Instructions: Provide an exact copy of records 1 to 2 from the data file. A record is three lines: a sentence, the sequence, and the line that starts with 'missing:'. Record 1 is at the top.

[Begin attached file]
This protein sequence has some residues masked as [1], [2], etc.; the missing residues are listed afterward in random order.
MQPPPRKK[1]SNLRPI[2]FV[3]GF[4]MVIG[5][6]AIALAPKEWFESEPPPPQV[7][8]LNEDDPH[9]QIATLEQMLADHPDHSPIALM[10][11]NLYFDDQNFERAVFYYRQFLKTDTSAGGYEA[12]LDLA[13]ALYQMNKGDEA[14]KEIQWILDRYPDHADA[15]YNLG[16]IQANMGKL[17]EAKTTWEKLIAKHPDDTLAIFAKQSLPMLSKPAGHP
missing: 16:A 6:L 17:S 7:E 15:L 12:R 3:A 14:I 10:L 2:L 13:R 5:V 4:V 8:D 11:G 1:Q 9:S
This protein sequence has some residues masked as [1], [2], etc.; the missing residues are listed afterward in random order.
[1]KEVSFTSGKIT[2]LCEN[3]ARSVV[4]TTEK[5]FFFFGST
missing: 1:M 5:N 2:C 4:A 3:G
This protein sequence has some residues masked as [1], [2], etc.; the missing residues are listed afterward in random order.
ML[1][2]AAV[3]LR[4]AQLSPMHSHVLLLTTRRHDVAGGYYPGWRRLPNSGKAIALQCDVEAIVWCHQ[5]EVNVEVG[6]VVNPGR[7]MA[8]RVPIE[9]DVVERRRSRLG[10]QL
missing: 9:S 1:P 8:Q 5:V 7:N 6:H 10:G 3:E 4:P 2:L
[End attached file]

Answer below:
This protein sequence has some residues masked as [1], [2], etc.; the missing residues are listed afterward in random order.
MQPPPRKK[1]SNLRPI[2]FV[3]GF[4]MVIG[5][6]AIALAPKEWFESEPPPPQV[7][8]LNEDDPH[9]QIATLEQMLADHPDHSPIALM[10][11]NLYFDDQNFERAVFYYRQFLKTDTSAGGYEA[12]LDLA[13]ALYQMNKGDEA[14]KEIQWILDRYPDHADA[15]YNLG[16]IQANMGKL[17]EAKTTWEKLIAKHPDDTLAIFAKQSLPMLSKPAGHP
missing: 16:A 6:L 17:S 7:E 15:L 12:R 3:A 14:I 10:L 2:L 13:R 5:V 4:V 8:D 11:G 1:Q 9:S
This protein sequence has some residues masked as [1], [2], etc.; the missing residues are listed afterward in random order.
[1]KEVSFTSGKIT[2]LCEN[3]ARSVV[4]TTEK[5]FFFFGST
missing: 1:M 5:N 2:C 4:A 3:G